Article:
Relationship Insurance Part 1 of 3: How to Grow & Maintain Love During Conflict

Relating Well

Conflict can either strengthen or destroy a marriage.


The way couples handle conflict is the most significant aspect of being successful or unsuccessful in keeping the marriage together.  Those who handle differences appropriately will be able to make it through life with success and an intact marriage. If, however, they cannot deal effectively with the differences which plague every couple, they are more likely to divorce.

Couples come to a critical path in the road of marital togetherness. If they travel along the positive path, their marriage will grow. If not, it will more likely dissolve. That fork in the road can be called attack or attend.


If the mates personally attack each other, the marriage is in real danger. If, however, they find a way to attend to each other when disagreements arise rather than attack, the marriage will grow.


Some people were reared in homes where verbal attacks were the only way to resolve conflicts.  When a disagreement arises, they hone their verbal thrust and go in for the kill. The purpose of a functional partner is not to hurt, however, but to get a loving response.

An attack actually prevents loving relationships from occurring. When it is the only way we know, we do it automatically. John Gottman’s research looks at the changes in a mate's heart rate, breathing, and other physiological manifestations of anxiety during a conversation.

Other researchers have done similar studies but with less reliable self-reports and clinical observations. Thus, Dr. Gottman was very accurate in predicting present and future problems. After years of research, he and his colleagues gathered data from thousands of marriages and correlated it with marital satisfaction. They know when a couple is in trouble. Their insights can be used to prepare couples to avoid the attack marriage and emphasize attending skills.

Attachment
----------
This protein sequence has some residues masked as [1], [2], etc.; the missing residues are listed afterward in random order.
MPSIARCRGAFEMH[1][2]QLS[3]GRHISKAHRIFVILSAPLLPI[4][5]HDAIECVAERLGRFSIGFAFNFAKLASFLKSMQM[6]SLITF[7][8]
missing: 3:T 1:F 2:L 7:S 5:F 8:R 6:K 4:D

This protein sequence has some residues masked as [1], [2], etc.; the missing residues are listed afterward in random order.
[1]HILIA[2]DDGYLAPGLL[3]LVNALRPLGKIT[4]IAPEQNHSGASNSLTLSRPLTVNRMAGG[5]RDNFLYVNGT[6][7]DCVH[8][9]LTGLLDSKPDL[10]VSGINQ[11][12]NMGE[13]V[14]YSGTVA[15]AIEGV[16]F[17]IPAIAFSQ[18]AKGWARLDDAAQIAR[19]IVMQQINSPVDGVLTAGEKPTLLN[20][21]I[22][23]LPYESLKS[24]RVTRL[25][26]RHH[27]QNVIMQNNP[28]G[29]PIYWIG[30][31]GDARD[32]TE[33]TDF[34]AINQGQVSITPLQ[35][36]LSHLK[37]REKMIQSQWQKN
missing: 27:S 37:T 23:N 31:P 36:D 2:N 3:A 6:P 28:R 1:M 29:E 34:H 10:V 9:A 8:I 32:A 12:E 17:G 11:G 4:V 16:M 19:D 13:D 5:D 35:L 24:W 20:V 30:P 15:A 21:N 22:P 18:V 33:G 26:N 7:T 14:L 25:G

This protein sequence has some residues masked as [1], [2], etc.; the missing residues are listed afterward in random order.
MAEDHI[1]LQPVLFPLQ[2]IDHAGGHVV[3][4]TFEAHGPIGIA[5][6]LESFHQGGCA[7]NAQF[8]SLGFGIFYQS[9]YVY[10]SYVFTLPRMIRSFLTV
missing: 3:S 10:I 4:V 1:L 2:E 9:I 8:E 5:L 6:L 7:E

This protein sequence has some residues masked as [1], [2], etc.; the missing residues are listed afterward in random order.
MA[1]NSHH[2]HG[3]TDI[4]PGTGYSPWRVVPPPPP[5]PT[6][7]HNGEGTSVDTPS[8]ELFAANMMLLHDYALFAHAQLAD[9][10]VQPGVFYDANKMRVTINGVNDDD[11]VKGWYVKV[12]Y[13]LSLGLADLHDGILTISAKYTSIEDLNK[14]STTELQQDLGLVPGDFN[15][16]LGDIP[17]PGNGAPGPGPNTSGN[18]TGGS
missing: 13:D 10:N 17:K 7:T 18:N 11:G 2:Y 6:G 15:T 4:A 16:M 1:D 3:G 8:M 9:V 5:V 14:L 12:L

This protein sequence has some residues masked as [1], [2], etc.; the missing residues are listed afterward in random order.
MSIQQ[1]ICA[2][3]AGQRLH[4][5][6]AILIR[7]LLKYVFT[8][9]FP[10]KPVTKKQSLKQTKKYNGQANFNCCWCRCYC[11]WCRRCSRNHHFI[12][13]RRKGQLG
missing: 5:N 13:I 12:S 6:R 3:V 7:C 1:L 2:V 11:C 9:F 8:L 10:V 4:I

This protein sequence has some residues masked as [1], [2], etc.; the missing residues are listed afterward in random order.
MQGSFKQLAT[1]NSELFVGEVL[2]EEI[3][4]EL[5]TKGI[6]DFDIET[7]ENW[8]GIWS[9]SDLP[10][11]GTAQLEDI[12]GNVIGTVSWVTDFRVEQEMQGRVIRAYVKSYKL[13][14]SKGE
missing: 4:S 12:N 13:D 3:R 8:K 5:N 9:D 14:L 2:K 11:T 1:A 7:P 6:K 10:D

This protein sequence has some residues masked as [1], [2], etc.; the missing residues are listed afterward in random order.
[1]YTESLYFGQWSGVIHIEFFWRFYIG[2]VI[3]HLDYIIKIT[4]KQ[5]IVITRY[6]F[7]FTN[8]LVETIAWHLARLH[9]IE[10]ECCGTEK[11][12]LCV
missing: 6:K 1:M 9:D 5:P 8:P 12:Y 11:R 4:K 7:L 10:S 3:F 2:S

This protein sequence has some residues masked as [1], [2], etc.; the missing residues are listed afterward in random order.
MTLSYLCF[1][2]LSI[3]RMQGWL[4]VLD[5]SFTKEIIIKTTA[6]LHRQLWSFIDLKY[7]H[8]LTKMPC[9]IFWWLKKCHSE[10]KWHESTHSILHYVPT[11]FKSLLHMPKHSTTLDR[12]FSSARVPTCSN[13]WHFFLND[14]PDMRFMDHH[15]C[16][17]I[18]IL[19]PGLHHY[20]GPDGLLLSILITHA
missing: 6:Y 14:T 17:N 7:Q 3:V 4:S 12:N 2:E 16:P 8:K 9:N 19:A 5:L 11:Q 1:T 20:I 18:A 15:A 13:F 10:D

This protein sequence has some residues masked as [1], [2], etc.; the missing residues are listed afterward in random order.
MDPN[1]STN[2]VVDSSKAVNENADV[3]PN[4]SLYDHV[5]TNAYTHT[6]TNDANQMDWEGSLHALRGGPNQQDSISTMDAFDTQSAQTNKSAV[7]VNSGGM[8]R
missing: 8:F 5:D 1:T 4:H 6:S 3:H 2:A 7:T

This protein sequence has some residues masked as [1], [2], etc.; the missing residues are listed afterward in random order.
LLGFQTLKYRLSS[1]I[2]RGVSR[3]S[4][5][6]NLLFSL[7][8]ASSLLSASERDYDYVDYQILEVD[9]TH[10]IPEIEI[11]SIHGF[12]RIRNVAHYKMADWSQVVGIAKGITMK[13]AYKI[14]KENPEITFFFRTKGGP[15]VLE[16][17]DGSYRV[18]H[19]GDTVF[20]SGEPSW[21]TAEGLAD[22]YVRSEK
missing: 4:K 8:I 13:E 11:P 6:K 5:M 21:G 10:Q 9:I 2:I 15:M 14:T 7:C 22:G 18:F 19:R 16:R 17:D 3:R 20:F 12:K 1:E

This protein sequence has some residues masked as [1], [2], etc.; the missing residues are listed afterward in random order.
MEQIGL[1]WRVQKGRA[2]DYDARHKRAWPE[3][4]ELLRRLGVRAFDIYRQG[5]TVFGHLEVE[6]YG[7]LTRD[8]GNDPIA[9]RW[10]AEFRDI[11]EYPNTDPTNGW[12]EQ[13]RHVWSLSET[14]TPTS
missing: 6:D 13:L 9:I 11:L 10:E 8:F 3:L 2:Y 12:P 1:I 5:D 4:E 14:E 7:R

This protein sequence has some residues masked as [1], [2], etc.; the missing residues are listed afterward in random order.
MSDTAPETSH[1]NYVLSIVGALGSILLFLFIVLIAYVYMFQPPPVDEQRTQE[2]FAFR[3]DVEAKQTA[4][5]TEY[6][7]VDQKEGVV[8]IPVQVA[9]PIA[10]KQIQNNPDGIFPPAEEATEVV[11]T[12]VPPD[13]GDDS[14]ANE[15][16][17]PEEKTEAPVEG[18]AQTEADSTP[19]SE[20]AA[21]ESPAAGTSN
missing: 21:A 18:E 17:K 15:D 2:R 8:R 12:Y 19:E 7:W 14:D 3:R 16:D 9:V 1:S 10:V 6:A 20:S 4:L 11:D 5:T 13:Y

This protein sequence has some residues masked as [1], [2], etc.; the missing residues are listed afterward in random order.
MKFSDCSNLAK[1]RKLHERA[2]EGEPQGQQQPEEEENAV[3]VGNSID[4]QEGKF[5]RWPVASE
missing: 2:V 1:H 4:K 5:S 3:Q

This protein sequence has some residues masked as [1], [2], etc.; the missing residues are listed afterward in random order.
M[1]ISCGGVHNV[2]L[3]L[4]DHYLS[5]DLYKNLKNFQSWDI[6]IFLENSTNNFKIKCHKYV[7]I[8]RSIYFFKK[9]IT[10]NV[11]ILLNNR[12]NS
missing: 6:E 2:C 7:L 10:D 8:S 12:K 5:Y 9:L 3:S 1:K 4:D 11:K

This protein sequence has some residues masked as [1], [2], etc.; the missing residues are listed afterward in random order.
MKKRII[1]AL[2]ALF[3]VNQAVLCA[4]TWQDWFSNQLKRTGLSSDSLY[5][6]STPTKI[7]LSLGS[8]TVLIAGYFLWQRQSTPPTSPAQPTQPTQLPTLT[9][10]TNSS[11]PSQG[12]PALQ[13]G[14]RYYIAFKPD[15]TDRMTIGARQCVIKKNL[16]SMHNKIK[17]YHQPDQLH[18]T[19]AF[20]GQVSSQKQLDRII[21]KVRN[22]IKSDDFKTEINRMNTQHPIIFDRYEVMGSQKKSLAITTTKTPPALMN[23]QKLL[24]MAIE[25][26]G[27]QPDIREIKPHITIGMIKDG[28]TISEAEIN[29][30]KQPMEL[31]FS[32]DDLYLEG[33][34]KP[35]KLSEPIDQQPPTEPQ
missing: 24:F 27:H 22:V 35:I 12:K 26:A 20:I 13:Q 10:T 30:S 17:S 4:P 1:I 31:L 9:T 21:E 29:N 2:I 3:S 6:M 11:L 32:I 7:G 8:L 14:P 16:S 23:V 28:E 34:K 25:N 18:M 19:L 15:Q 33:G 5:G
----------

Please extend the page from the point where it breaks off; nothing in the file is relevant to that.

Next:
The following seven-point scale, adapted from Gottman’s research, can be used to assess the level of marital distress and danger. The scale is useful for understanding how to assess your level of resiliency and in understanding and handling the inevitable conflicts that occur in marriage.


Cycle of Conflict

Level of Interaction

Resulting Physical Symptoms

1.  Contented:  At peace with others.     Thinking and feeling calm 1.  Relaxed.  Male heart rate – 72 Female heart rate – 80
2.  Complaint:  A specific behavior     Healthy activity of “I" statements (I want, I think, I don't like, etc.). 2.  Slight anxiety & fear.  Increased Heart rate-BPM & breathing, muscles tense. Minor Fight/Flight Response.
3.  Criticism:  A vague blaming. "You" statements.  Focus on person not behavior.  A flawed personality.  Global statements.   Somewhat attacking. 3.  More anxiety and fear.  High blood pressure & breathing rate, muscles tight, blood sugar, and eyes dilated, reduced digestion.  Feel attacked.
4.  Contempt:  Personal insults, shaming attacks on the character sense of self and identity. Opposite of admiration, mocking, lack of respect. 4.  High anxiety and high stress. Feel heartbeat. Shallow breathing, fight/ flight response on alert, hyper vigilant. Reactive to threat.
5.  Consuming defenses:  rejects all communication.  Attacks the mate. 5.  Severe anxiety. Can’t think. Feelings rule. Fight/Flight.  Shaking or trembling.
6.  Crushing reaction, withdrawal, or aggressive pursuit of the other: Cycle of miscommunication/misunderstanding. 6.  Emotional flooding: Chronic state of hyper vigilance and hypersensitive self-talk.
7.  Complete isolation, withdrawal:  Problem is impossible to resolve,  talking is useless,  feelings of hopeless, overwhelmed. 7.  Too painful to interact with rational discourse.  Filled with constant thoughts of attack and condemnation. Must either stay away from the person or fight them with bitterness. Divorce, church splits, etc
© Gary Sweeten, Sweeten Life Systems Adapted from John Gottman, Why Marriages Succeed or Fail, Simon and Schuster.

During an argument or conflict with your spouse or loved one, do you respond with Contentment, Complaining, Criticism or Contempt? Related Posts: Relationship Insurance Part 2 of 3 - Conflicts are Inevitable, but Break-Ups are Optional Relationship Insurance Part 3 of 3 – Oh No! We’re at Stage Four and Beyond. Now What?